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A Tropical Cyclone Rapid Intensification Prediction Aid for the Joint Typhoon Warning Center’s Areas of Responsibility

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  • 1 NOAA/Center for Satellite Applications and Research, Fort Collins, Colorado
  • | 2 Naval Research Laboratory, Monterey, California
  • | 3 Joint Typhoon Warning Center, Pearl Harbor, Hawaii
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Abstract

In late 2017, the Rapid Intensification Prediction Aid (RIPA) was transitioned to operations at the Joint Typhoon Warning Center (JTWC). RIPA probabilistically predicts seven rapid intensification (RI) thresholds over three separate time periods: 25-, 30-, 35-, and 40-kt (1 kt ≈ 0.51 m s−1) increases in 24 h (RI25, RI30, RI35, RI40); 45- and 55-kt increases in 36 h (RI45 and RI55); and 70-kt increases in 48 h (RI70). RIPA’s probabilistic forecasts are also used to produce deterministic forecasts when probabilities exceed 40%, and the latter are included as members of the operational intensity consensus forecast aid. RIPA, initially designed for the western North Pacific, performed remarkably well in all JTWC areas of responsibility (AOR) and is now incorporated into JTWC’s ever improving suite of intensity forecast guidance. Even so, making real-time operational RIPA forecasts exposed some methodological weaknesses such as overprediction of RI for weak/disorganized systems (i.e., systems with maximum winds less than 35 kt), prediction of RI during landfall, input data reliability, and statistical inconsistencies. Modifications to the deterministic forecasts that address these issues are presented, and newly derived and more statistically consistent models are developed using data from all of JTWC’s AORs. The updated RIPA is tested as it would be run in operations and verified using a 2-yr (2018–19) independent sample. The performance from this test indicates the new RIPA—when compared to its predecessor—has improved probabilistic verification statistics, and similar deterministic skill while using fewer predictors to make forecasts.

For information regarding reuse of this content and general copyright information, consult the AMS Copyright Policy (www.ametsoc.org/PUBSReuseLicenses).

Corresponding author: John Knaff, john.knaff@noaa.gov

Abstract

In late 2017, the Rapid Intensification Prediction Aid (RIPA) was transitioned to operations at the Joint Typhoon Warning Center (JTWC). RIPA probabilistically predicts seven rapid intensification (RI) thresholds over three separate time periods: 25-, 30-, 35-, and 40-kt (1 kt ≈ 0.51 m s−1) increases in 24 h (RI25, RI30, RI35, RI40); 45- and 55-kt increases in 36 h (RI45 and RI55); and 70-kt increases in 48 h (RI70). RIPA’s probabilistic forecasts are also used to produce deterministic forecasts when probabilities exceed 40%, and the latter are included as members of the operational intensity consensus forecast aid. RIPA, initially designed for the western North Pacific, performed remarkably well in all JTWC areas of responsibility (AOR) and is now incorporated into JTWC’s ever improving suite of intensity forecast guidance. Even so, making real-time operational RIPA forecasts exposed some methodological weaknesses such as overprediction of RI for weak/disorganized systems (i.e., systems with maximum winds less than 35 kt), prediction of RI during landfall, input data reliability, and statistical inconsistencies. Modifications to the deterministic forecasts that address these issues are presented, and newly derived and more statistically consistent models are developed using data from all of JTWC’s AORs. The updated RIPA is tested as it would be run in operations and verified using a 2-yr (2018–19) independent sample. The performance from this test indicates the new RIPA—when compared to its predecessor—has improved probabilistic verification statistics, and similar deterministic skill while using fewer predictors to make forecasts.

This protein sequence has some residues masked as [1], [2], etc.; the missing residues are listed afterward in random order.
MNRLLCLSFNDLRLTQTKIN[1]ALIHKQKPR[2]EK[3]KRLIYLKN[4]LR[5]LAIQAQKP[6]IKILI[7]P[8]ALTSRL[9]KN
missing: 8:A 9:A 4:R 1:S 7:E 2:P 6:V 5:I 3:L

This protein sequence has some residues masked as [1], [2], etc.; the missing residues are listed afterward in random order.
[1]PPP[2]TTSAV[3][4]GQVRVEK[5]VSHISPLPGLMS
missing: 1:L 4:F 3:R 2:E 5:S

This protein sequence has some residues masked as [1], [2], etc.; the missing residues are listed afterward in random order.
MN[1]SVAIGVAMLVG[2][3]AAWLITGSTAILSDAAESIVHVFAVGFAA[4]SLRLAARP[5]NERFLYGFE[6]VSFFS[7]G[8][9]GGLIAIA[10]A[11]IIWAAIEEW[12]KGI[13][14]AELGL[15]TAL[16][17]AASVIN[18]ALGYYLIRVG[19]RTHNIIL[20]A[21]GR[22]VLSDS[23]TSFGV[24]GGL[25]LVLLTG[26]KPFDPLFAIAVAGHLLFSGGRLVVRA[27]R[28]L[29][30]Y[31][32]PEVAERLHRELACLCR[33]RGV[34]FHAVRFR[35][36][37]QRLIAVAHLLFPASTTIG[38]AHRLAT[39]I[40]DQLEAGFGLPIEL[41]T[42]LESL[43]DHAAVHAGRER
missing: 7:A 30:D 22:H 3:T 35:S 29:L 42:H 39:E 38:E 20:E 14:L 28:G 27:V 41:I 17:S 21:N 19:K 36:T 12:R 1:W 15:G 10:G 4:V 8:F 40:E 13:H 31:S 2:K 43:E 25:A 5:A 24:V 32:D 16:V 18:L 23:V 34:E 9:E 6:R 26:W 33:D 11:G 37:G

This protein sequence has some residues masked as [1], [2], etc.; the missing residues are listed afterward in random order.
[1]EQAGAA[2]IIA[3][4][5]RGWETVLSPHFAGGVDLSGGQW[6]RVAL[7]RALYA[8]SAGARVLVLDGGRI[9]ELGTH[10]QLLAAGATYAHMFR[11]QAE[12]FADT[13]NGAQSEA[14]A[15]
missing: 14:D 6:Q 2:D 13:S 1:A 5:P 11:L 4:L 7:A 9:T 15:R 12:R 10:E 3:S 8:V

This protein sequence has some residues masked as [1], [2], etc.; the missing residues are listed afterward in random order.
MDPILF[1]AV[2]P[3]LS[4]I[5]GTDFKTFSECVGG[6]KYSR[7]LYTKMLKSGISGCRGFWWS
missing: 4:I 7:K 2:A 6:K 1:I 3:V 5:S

For information regarding reuse of this content and general copyright information, consult the AMS Copyright Policy (www.ametsoc.org/PUBSReuseLicenses).

Corresponding author: John Knaff, john.knaff@noaa.gov
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